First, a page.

Valentine's Day may be just around the corner but it seems romance is well and truly dead.
A new survey has revealed that nearly one fifth (16%) of Brits have stayed with a partner for financial reasons in the past.
On top of that, nearly one third (28%) of those surveyed and who are currently in a relationship, admitted that financial security was a key factor keeping them with their current partner.
The researchers asked more than 2,000 people across the UK about the impact money worries have on their relationships in order to gather their results.
The survey, which was commissioned by second-hand trading site Ziffit, found that many people worry about financial difficulties after a relationship ends.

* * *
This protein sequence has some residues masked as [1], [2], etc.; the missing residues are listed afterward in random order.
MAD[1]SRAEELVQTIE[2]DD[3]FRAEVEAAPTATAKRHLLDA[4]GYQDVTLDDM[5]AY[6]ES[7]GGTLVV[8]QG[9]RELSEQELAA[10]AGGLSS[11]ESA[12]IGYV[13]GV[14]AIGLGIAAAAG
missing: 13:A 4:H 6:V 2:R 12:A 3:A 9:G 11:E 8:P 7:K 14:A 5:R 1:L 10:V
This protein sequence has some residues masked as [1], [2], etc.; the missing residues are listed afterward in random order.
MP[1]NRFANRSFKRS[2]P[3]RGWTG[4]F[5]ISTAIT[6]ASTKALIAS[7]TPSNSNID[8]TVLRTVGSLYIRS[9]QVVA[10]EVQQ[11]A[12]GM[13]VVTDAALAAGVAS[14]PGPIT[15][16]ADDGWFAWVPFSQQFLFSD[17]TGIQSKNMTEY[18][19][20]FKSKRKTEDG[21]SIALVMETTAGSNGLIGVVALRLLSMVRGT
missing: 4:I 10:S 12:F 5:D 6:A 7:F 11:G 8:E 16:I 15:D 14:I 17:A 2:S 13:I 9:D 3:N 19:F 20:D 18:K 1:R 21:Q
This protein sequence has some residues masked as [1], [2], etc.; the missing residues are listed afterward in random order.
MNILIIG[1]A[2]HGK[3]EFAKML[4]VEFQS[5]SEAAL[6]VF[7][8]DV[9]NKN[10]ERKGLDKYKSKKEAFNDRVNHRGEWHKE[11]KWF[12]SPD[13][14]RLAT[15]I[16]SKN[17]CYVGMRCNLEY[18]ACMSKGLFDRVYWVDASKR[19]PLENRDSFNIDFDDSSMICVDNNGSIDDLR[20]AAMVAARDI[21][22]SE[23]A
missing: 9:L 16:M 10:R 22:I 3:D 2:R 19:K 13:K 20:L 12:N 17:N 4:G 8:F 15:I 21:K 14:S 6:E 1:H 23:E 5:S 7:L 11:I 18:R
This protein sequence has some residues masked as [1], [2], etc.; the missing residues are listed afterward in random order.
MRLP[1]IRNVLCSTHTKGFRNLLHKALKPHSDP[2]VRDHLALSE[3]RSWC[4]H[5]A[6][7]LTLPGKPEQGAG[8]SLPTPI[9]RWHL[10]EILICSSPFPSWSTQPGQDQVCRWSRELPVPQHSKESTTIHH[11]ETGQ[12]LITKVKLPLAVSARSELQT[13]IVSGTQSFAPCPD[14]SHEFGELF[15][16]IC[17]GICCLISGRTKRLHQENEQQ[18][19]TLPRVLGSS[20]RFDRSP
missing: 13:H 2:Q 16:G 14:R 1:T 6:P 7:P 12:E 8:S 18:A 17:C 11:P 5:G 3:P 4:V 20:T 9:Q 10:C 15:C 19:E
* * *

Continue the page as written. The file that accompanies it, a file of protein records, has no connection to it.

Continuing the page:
Of those who confessed to staying with their partner for money motives, more than one third (35%) admitted they could not cover the cost of living without their other half’s financial support.
A further one in 10 said their partner paid for the luxuries they couldn’t afford alone, such as holidays.
Paul Treanor, eCommerce director at Ziffit, said: "It is all rather worrying to see just how financially dependent Brits are on their partners.
"Our survey suggests that when five couples are sitting around a table at least one person is there purely because of the financial security their partner provides.
"It’s a poor reflection on the state of our nation’s finances if people are staying together for the pounds in their pockets and not the love they feel in their hearts."
This isn't the first survey to suggest financial worries have an impact on our relationships.
A 2014 survey from relationship support service Relate found that the biggest cause of stress between partners is money worries.
According to the survey of 5,000 people, 62% said concerns over finances were causing them to feel stress in their relationship.